City of Chicago Passes Sweatfree Ordinance!

This Thurs­day, Octo­ber 16, Chicago Fair Trade will cele­brate the passage of the Sweat­free Ordi­nance!


The campaign is part of a larger campaign called Sweat­free Commu­ni­ties. It’s bril­liant, and here’s why: it calls on munic­i­pal­i­ties, states, reli­gious denom­i­na­tions, school districts–basically any large body–to use large-scale purchas­ing power to create a sea change in the garment indus­try.

Why is this impor­tant? As a small designer trying to manu­fac­ture ethi­cally, all I can do is avoid sweat­shops and support contrac­tors and suppli­ers who are already manu­fac­tur­ing ethi­cally. While doing so helps me to sleep better at night, I real­ize that on my own, I lack the finan­cial lever­age to pres­sure large contrac­tors to pay cutters and stitch­ers fair wages and to make large scale changes in the garment indus­try. Like­wise, as a consumer, I choose to avoid brands that use sweat­shop labor and instead purchase cloth­ing from ethi­cal brands, or buy vintage/thrift items, or make my own cloth­ing. But the loss of my dispos­able income alone is not enough to cause big brands like Walmart, Gap, etc, to moni­tor contrac­tors and ensure that work­ers are paid a fair wage, that no child labor is employed, and that work­ers labor in a healthy and safe envi­ron­ment.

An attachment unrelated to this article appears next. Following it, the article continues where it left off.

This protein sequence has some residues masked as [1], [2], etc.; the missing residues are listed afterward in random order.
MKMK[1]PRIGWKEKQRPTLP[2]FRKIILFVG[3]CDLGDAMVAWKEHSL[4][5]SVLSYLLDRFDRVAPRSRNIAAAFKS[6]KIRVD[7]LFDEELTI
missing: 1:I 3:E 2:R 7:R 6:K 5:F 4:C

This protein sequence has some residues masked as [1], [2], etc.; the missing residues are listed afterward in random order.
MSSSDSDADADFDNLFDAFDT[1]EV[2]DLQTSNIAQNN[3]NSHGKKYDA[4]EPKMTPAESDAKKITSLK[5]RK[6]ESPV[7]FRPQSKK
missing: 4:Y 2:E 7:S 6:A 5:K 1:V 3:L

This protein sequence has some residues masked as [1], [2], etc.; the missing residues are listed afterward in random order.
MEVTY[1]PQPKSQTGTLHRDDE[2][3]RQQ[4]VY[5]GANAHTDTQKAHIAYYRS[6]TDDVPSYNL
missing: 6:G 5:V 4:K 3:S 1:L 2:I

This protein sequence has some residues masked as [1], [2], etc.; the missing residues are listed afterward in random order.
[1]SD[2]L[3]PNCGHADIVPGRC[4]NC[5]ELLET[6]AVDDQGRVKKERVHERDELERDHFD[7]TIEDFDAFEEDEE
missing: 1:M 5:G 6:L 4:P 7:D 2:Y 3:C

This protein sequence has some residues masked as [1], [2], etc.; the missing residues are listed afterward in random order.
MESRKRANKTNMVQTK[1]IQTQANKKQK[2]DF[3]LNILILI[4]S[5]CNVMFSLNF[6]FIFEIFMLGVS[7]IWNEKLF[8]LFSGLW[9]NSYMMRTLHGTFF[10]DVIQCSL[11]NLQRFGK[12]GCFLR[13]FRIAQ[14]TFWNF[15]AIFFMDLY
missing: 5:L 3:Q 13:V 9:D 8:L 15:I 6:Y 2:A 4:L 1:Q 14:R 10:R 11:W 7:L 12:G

While I can’t stress enough the cumu­la­tive power of small, indi­vid­ual choices, I know that we can do even more to create change when we orga­nize and work collec­tively. For exam­ple, our tax dollars fund multi-million dollar uniform contracts. We form our respec­tive cities’ tax base, so we get a say in how that money is spent. And a multi-million dollar contract is quite a carrot. Now, thanks to the passage of the Sweat­free Ordi­nance, uniform vendors who have contracts with the City must comply with new rules in order to keep these lucra­tive contracts. First, they must agree to make their supply chains trans­par­ent. In the garment indus­try, where opac­ity and a race-to-the-bottom in terms of wages and labor rights is the norm, trans­parency is an enor­mous step! Once we know where our cities’ uniforms are made, we can draw on reports and inves­ti­ga­tions from the Work­ers’ Rights Consor­tium and the Sweat­free Purchas­ing Consor­tium. If contrac­tors are found to be violat­ing basic health, safety, or labor rights, then they are given a list of recom­men­da­tions to correct any issues, and time to imple­ment changes.  If they choose to not comply, then they will lose these lucra­tive contracts.

                                           Screen shot 2014-10-12 at 11.35.45 PM

Testi­fy­ing in favor of the ordi­nance along with fellow Chicago Fair Trade member, Push­pika Freitas, Owner/Founder of Market­place of India


We live in a glob­al­ized world where currently 98% of our garments are made abroad, often in abysmal condi­tions. To adapt to in this glob­al­ized world, we must continue to support glob­al­ized move­ments like Sweat­free Commu­nites, like Fair Trade. These move­ments not only help to end entirely preventable tragedies like the Rana Plaza factory collapse, but also help to level the play­ing field for ethi­cal busi­ness, and to raise the floor for all work­ers and their fami­lies, both at home and abroad.

So please, join CFT this Thurs­day to cele­brate with fair trade wine, locally made beer, snacks, and the company of CFT’s vision­ary, inspir­ing members!



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